Former India opener Gautam Gambhir has advised Virat Kohli to not cross the limit while expressing himself on the cricket field. Gambhir, who recently bid adieu from international cricket, feels that being a captain of the country Kohli is ought to keep his emotions under control.
The verbal duel between Virat and Australian captain Tim Paine was constant during the second Test in Perth, with umpires Chris Gaffaney and Kumar Dharmasena having to make the two skippers understand the importance of playing the game in a right spirit.
Subsequently, Kohli copped a lot of criticism from Australian legends for his on-field behaviour. The likes of Allan Border, Mike Hussey, Mitchell Johnson and even India's Sanjay Manjrekar have expressed their displeasure over Virat’s antics in the match.
“I’ve always believed that aggression is fine. I think sledging is fine and aggression is fine till the time you do it within the rules of the game, till the time you don’t cross the limit and you don’t get personal. Because when you are captaining the country, you are a role model for the entire country, you are the ambassador for the country,” Gambhir told The Quint.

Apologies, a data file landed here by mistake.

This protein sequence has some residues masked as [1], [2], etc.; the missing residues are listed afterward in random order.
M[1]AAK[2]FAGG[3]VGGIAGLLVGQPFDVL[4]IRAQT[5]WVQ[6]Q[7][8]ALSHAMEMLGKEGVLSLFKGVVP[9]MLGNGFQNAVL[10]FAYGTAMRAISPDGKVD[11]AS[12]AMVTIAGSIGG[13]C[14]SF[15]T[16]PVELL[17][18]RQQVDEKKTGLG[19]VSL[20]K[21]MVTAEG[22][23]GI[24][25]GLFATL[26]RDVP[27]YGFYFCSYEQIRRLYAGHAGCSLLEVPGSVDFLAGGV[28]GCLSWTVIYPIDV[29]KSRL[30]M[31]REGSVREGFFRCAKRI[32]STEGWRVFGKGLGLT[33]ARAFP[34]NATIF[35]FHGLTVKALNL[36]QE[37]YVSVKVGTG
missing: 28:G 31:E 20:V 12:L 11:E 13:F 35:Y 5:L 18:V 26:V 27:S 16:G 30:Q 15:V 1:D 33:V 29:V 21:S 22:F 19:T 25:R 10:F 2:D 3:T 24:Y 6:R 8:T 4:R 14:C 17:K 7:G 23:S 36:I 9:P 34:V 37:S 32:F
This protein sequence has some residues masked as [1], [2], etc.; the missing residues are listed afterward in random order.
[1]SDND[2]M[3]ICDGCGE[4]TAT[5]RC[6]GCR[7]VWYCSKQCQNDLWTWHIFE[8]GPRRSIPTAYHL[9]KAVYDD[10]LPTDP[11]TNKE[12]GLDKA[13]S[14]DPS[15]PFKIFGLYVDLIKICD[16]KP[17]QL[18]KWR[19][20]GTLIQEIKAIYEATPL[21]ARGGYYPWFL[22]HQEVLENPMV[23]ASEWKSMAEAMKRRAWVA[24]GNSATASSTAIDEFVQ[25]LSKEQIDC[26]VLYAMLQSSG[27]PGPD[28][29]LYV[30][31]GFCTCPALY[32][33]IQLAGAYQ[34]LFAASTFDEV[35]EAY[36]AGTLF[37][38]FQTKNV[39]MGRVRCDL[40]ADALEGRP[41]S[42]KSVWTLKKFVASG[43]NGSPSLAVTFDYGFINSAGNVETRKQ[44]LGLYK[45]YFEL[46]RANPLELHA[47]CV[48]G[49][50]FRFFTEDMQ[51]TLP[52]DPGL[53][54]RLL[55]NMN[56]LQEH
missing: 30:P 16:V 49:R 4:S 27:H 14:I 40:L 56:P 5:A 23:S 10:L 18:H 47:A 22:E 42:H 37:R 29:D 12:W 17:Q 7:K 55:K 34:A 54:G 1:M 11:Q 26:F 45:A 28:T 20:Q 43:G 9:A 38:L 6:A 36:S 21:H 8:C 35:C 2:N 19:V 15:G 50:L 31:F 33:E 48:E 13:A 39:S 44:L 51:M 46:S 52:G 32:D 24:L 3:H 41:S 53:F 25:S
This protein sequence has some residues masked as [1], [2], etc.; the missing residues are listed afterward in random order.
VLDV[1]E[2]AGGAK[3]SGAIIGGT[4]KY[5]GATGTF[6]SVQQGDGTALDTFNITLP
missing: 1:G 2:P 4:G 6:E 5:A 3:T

The southpaw also shed light on the infamous sacking of Anil Kumble as Indian cricket team head coach last year. Due to some differences with skipper Kohli, Kumble had stepped down from the chief coach position and then Shastri threw his hat into the ring.
Recently, CoA member Diana Edulji disclosed that Virat sent text messages to BCCI CEO Rahul Johri asking for Kumble’s ouster and Shastri’s appointment.
“It was probably the darkest phase in Indian cricket. If 15 people are not happy with one person, obviously it is time for him to go, but if one person is not happy with a certain individual, you have to sort out your differences because ultimately he’s the coach of the entire 15-man squad, not just one player,” Gambhir remarked.
“There are 130 crore people who are looking up to the Indian team as well, so I am sure you can leave your ego behind because you have a far bigger responsibility to deal with when you represent the nation,” he concluded.